From urban planning to the architecture of the built environment, the structure and function of our surroundings can influence all aspects of human life.
Stuck in the past: Overhauling the governance of Australia’s cities
Australia needs fresh metropolitan governance to tackle complex issues, but a University of Melbourne expert says that's already happening in cities overseas.
Transforming informal settlements
'Informal settlements' in cities like Mumbai have the potential to become dynamic and diverse neighbourhoods, says a University of Melbourne expert.
An Australian place to call home
As Melbourne's population hits 5 million, a University of Melbourne reports looks at Victoria's need to use land wisely to meet the need for affordable housing.
Q&A: The Indigenous design perspective
The Indigenous design perspective has been ignored for too long, says University of Melbourne architect Jefa Greenaway. But things are changing.
Melbourne's housing crisis and homelessness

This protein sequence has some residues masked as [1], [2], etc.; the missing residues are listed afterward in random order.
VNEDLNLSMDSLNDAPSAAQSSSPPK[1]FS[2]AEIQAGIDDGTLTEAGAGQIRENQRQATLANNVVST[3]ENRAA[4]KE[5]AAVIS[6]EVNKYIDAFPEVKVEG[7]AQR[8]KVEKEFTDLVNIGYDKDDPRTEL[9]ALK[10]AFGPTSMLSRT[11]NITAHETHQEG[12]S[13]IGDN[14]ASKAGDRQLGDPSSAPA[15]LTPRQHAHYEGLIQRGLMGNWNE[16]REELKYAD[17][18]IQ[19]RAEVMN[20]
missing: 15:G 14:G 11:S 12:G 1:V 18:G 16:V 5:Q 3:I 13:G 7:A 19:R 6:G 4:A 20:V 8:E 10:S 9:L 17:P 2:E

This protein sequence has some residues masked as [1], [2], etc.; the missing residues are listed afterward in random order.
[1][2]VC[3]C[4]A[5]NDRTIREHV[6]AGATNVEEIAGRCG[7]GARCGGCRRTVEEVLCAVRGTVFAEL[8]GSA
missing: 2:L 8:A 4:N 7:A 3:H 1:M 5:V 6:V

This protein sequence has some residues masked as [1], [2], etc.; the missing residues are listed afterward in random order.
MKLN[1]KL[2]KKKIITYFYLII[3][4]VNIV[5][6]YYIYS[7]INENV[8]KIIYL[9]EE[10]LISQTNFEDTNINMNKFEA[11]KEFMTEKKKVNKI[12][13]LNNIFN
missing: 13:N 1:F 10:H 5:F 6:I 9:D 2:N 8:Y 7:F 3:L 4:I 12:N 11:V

As Melbourne faces a housing crisis, a University of Melbourne expert looks at a new scheme that's getting people who’ve become homeless into home ownership.
Paying the right price for energy efficient homes
New University of Melbourne research finds people want to pay more for new energy-efficient housing, so what about a national rating system for existing houses?
No safe place to stay
There is not enough government support for securing safe, permanent housing for survivors of intimate partner violence, says a University of Melbourne expert.
When land is worth more to you than its price
A market price is a poor return when your home is compulsorily acquired. A University of Melbourne expert says we need to better value what land means to people
How to prevent cities from drying up
The water crisis in Cape Town, South Africa is a warning to the world, but University of Melbourne experts explain how it doesn't have to be this way.
Praising squareness: The heritage of skyscrapers
The square skyscrapers that dominate modern city skylines need to be valued for their heritage rather than disparaged, argues a University of Melbourne expert